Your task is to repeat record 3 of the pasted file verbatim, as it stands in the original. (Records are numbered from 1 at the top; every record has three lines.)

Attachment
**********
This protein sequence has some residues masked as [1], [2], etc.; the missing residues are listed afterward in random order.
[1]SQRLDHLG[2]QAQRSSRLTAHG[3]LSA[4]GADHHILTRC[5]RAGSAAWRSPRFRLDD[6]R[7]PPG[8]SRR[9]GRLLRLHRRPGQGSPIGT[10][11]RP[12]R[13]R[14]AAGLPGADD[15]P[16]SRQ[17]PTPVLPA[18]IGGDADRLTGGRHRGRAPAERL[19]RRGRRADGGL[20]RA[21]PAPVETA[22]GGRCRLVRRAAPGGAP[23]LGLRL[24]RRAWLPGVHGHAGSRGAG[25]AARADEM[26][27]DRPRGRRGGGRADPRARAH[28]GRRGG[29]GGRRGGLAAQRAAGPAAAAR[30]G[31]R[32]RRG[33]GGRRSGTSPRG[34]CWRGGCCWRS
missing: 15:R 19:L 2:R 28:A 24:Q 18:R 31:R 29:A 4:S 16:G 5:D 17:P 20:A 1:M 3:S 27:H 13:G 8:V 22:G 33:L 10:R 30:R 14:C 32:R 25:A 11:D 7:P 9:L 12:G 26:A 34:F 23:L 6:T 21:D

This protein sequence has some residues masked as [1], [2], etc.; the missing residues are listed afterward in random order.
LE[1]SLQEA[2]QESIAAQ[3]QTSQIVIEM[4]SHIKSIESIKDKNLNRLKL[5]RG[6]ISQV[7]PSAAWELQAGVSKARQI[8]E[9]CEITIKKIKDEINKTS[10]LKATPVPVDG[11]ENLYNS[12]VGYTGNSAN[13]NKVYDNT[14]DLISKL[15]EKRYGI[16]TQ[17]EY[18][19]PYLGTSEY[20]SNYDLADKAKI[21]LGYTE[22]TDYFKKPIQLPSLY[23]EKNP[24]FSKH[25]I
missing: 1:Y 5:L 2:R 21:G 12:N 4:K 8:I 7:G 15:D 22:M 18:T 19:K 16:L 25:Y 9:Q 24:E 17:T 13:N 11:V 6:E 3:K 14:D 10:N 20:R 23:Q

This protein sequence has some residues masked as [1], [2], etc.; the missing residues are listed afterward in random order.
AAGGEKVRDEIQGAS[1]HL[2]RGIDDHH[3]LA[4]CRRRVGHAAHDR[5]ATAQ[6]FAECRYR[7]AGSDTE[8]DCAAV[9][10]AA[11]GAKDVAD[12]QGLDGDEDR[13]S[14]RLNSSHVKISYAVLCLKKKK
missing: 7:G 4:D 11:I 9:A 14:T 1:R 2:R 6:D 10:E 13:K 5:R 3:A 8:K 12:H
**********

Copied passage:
This protein sequence has some residues masked as [1], [2], etc.; the missing residues are listed afterward in random order.
AAGGEKVRDEIQGAS[1]HL[2]RGIDDHH[3]LA[4]CRRRVGHAAHDR[5]ATAQ[6]FAECRYR[7]AGSDTE[8]DCAAV[9][10]AA[11]GAKDVAD[12]QGLDGDEDR[13]S[14]RLNSSHVKISYAVLCLKKKK
missing: 7:G 4:D 11:I 9:A 14:T 1:R 2:R 6:D 10:E 13:K 5:R 3:A 8:K 12:H